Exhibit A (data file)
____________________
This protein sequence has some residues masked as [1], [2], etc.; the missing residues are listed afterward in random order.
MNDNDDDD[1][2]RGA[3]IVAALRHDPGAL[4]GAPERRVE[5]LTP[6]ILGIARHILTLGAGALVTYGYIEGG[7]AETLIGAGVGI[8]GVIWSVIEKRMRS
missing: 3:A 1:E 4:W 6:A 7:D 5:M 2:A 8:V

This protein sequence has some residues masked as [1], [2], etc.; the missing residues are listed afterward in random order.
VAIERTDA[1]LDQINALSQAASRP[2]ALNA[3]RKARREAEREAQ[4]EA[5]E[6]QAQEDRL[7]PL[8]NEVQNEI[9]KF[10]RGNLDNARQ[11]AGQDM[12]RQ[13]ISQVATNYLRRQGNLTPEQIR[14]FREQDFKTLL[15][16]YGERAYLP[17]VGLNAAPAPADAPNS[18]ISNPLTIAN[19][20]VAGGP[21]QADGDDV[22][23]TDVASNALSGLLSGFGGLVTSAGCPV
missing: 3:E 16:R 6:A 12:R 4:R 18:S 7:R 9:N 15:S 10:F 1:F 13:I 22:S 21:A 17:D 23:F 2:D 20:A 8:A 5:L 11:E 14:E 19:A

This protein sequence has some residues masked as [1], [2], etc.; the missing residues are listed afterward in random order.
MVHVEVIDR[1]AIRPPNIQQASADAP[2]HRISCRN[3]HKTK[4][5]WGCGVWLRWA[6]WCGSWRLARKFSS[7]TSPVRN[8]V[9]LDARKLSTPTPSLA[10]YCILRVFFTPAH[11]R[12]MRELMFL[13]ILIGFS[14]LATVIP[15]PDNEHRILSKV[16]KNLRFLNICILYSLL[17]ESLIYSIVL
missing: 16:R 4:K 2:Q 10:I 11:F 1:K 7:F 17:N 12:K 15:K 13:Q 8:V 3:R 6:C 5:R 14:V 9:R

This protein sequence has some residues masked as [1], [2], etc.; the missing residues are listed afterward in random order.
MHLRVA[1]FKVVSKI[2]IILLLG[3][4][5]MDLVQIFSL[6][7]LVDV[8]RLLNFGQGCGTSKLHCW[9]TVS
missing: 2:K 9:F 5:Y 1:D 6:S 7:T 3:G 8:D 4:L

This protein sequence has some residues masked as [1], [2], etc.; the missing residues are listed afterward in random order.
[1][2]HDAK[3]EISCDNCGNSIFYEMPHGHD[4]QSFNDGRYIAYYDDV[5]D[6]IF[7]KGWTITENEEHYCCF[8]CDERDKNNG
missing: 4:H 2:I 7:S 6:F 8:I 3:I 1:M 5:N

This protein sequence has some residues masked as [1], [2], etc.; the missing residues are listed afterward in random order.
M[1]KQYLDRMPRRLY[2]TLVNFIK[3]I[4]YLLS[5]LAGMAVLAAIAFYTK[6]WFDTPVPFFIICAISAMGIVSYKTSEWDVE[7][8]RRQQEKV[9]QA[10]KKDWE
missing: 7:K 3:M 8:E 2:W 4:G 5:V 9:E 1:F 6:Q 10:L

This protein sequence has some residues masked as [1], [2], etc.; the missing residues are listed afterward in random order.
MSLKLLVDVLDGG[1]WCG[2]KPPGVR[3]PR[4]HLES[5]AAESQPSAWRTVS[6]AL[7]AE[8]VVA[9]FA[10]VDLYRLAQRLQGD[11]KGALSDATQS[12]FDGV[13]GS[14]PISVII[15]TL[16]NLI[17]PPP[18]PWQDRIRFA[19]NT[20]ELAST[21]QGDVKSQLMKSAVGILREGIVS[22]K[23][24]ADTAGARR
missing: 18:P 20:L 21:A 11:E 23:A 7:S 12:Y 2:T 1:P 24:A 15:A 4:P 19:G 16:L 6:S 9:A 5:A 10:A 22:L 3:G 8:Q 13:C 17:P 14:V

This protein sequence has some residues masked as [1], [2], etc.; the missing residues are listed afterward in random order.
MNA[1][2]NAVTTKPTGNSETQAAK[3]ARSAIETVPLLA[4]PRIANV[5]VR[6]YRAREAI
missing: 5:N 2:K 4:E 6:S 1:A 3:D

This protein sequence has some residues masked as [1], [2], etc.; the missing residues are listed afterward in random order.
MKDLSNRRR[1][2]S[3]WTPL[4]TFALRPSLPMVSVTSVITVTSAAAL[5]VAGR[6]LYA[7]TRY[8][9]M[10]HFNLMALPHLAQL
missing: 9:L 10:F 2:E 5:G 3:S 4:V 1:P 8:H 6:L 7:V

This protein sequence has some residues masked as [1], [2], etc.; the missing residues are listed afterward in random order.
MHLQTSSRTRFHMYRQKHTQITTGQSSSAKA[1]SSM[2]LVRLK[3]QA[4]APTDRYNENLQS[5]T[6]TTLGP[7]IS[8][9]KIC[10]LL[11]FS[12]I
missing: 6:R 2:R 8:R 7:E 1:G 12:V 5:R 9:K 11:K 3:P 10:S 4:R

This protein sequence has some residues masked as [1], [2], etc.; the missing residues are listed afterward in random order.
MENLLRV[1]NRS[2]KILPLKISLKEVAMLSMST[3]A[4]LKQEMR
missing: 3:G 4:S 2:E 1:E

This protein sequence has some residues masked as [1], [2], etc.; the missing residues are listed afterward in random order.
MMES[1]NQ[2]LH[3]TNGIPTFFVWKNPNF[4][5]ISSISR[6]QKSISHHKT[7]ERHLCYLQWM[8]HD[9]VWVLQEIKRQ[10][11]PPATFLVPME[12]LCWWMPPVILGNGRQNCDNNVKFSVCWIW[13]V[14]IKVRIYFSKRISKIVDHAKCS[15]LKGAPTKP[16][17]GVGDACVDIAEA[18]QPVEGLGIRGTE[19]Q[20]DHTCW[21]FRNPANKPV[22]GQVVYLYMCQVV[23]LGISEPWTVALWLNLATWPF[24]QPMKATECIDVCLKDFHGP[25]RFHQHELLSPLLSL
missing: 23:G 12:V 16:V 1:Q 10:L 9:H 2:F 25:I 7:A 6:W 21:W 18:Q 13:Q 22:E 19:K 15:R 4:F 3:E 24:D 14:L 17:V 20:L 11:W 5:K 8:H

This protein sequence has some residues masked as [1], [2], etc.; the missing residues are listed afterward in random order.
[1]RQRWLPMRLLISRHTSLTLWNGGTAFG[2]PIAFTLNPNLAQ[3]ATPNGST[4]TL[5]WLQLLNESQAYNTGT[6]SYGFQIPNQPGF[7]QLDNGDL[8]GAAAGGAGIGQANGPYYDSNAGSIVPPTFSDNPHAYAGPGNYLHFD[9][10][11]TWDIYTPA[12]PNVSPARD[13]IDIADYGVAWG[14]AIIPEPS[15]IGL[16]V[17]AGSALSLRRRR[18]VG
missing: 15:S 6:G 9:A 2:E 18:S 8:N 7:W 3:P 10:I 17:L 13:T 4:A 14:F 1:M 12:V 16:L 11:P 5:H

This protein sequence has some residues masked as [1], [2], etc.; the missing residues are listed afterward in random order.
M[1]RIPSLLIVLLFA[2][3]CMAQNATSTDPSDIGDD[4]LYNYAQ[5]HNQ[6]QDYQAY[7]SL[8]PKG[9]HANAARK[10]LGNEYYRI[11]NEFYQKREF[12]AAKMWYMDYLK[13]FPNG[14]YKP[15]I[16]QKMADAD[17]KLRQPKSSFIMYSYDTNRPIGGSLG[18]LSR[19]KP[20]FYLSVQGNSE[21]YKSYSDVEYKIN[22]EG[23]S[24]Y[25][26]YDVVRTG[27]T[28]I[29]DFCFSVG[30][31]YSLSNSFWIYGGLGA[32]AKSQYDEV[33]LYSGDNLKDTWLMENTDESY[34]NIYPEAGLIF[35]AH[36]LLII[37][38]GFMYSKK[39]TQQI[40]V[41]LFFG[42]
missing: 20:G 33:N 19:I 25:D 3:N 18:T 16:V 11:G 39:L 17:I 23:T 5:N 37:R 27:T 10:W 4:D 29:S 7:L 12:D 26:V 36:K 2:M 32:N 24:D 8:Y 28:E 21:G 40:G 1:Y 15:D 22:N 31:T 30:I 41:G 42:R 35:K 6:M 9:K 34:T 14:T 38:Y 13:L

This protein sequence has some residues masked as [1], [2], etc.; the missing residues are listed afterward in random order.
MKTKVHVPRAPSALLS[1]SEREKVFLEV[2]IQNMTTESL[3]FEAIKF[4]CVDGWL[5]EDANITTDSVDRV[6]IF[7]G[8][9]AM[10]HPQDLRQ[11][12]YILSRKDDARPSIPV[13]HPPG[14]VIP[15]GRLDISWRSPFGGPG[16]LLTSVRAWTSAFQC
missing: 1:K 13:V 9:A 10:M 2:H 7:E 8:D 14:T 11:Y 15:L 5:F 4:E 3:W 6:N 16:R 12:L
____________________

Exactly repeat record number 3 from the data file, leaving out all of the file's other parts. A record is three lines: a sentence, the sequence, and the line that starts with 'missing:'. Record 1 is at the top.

This protein sequence has some residues masked as [1], [2], etc.; the missing residues are listed afterward in random order.
MVHVEVIDR[1]AIRPPNIQQASADAP[2]HRISCRN[3]HKTK[4][5]WGCGVWLRWA[6]WCGSWRLARKFSS[7]TSPVRN[8]V[9]LDARKLSTPTPSLA[10]YCILRVFFTPAH[11]R[12]MRELMFL[13]ILIGFS[14]LATVIP[15]PDNEHRILSKV[16]KNLRFLNICILYSLL[17]ESLIYSIVL
missing: 16:R 4:K 2:Q 10:I 11:F 1:K 7:F 17:N 12:K 15:K 13:Q 8:V 3:R 6:C 5:R 14:V 9:R